W. Kerr Scott Reservoir’s water level peaked at a new record high of 1,062.61 feet above sea level at 2 p.m. Monday as a result of unusually heavy rain this past weekend in the reservoir watershed.
As much as 15 inches of rain fell in portions of the reservoir watershed Friday through Sunday.
The reservoir’s normal level is 1,030 feet above sea level and it was above 1,062 feet until 10:15 a.m. Tuesday. It was just shy of 1,060 at mid-morning Wednesday and a little over 1,056.67 late Thursday afternoon. The old record high level of 1,061.2 feet above sea level was set in November 1977.
The U.S. Army Corps of Engineers, which built and manages W. Kerr Scott Dam and Reservoir, began increasing the volume of water released from the dam by opening the dam gates increasingly wider on Monday.
Water was being released from the dam at a rate of 2,500 to 3,500 cubic feet per second (cfs) Monday and the release rate has gradually increased since then. Maximum release is 5,300 cfs and minimum is 125 cfs during a drought.
Lisa Parker, a spokesman for the Corps’ Wilmington District headquarters in Wilmington, said, “Our current plan is to hold our releases near 5,100 cfs through the early part of next week, when we will be near elevation 1,040…. Even near our maximum release, we anticipate the pool remaining elevated for the better part of two weeks.”
Parker said the rate of release would likely be reduced at the end of next week to ensure the lake level doesn’t drop too far over the following weekend, “but we hope to be back closer to normal pool sometime during the week of the 24th.”
She said the releases and predicted water levels are contingent on the impact of any future rain.
Parker said W. Kerr Scott Dam performed as designed by holding back incoming floodwaters to prevent flooding downstream.
She said Corps officials sent dam experts to W. Kerr Scott Dam to monitor the current situation there.
Corps personnel “are continuously inspecting the dam and there are no safety concerns,” she added. The gate on the road across the top of the dam was closed this week to maintain worker safety during observations and instrumentation checks, said Parker.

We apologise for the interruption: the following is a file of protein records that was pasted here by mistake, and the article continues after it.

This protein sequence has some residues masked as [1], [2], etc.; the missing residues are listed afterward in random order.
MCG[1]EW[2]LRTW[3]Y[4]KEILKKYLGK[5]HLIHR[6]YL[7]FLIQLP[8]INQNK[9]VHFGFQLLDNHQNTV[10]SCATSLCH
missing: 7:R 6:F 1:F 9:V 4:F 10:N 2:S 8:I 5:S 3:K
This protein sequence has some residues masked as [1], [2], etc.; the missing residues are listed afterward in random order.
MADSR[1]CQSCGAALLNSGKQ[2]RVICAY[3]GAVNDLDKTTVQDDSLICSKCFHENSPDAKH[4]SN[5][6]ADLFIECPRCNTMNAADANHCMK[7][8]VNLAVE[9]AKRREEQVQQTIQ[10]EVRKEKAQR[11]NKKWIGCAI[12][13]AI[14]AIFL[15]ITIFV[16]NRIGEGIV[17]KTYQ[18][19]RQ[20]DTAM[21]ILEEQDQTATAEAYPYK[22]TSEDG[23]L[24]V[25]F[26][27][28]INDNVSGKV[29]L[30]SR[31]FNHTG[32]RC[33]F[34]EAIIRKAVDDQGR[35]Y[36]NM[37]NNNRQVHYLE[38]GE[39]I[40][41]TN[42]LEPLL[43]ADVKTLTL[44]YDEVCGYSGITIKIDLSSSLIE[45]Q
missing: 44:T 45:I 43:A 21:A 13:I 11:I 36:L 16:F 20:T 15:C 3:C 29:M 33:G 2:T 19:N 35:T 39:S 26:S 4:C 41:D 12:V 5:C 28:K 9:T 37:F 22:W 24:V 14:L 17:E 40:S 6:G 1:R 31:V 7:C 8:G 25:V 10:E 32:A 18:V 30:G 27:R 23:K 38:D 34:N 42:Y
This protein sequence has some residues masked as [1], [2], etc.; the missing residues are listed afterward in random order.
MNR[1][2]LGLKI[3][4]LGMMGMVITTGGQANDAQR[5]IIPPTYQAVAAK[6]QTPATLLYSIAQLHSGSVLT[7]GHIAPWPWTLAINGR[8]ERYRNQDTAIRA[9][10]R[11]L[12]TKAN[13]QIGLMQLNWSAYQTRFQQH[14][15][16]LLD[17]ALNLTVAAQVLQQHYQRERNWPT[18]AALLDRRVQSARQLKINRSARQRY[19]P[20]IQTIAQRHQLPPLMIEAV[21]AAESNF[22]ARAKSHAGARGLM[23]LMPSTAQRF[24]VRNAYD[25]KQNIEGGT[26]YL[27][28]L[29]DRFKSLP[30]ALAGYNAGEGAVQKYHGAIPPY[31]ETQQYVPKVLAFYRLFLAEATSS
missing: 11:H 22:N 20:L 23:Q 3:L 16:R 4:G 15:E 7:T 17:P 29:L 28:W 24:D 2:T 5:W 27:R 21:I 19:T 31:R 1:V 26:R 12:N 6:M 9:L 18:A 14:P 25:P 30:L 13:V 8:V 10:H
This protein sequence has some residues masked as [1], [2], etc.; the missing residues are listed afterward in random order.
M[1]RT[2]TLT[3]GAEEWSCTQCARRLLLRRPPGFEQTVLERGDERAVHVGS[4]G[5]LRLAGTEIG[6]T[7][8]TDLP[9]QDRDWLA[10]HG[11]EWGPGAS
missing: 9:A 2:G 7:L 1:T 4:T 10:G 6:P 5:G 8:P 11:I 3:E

If the reservoir level reached 1,075 feet above sea level (top of the flood control pool), water would automatically start flowing through a 400-foot-long earthen channel (spillway) just north of the dam and then down a steep slope to Fish Dam Creek, which empties into the Yadkin River just below the dam.
Therefore, W. Kerr Scott Reservoir has 45 vertical feet of dedicated flood storage (difference between 1,030 and 1,075 feet) and the spillway functions as a release valve.
The dam, an earth and rock structure completed in 1963, is 1,750 feet long, 148 feet tall and reaches an elevation of 1,107 feet above sea level. At a normal level of 1,030 feet above sea level, the reservoir covers 1,475 acres, is 9.7 miles long and has 55 miles of shoreline.
Recreational facilities closed
Parker said the reservoir’s high water level is impacting docks and other structures and most recreational facilities on Corps-managed property around it are closed until the level recedes and repairs and cleanup are conducted. “It is unfortunate that the higher elevations are impacting recreation, but the Corps’ number one priority is flood control,” she said.
All hiking and biking trails on Corps-managed property are closed. Recreational areas closed include Boomer, Berry Mountain, Smithey’s Creek, damsite, Keowee and Dark Mountain parks, as well as the Boomer and Marley’s Ford wildlife management areas, Blood Creek fishing pier, West Yadkin River trailhead, Warrior Creek Campground, and portions of Bandit’s Roost and Fort Hamby campgrounds and day use activities at Fort Hamby.
“We would also like to remind the public that parking is limited to designated public parking areas for your safety and the safety of our rangers and staff,” said Parker.
For more details and current status of openings and closings, visit the W. Kerr Scott Facebook page or call the visitor assistance center at 336-921-3390.